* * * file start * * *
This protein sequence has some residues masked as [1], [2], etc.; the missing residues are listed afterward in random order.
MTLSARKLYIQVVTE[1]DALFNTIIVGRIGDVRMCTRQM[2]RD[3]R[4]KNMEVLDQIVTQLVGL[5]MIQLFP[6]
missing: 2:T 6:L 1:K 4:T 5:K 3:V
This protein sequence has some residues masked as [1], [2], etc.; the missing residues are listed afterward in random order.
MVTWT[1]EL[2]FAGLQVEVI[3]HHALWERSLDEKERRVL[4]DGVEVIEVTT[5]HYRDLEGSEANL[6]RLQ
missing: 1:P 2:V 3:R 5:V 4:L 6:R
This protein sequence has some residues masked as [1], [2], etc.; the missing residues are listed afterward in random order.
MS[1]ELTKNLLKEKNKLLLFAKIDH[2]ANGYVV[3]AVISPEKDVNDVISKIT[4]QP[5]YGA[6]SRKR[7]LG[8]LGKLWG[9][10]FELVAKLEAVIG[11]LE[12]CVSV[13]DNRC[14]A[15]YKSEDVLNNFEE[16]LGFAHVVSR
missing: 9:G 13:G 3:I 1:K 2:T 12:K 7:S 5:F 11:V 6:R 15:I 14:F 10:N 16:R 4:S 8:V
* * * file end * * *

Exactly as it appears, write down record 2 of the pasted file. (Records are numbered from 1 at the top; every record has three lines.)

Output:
This protein sequence has some residues masked as [1], [2], etc.; the missing residues are listed afterward in random order.
MVTWT[1]EL[2]FAGLQVEVI[3]HHALWERSLDEKERRVL[4]DGVEVIEVTT[5]HYRDLEGSEANL[6]RLQ
missing: 1:P 2:V 3:R 5:V 4:L 6:R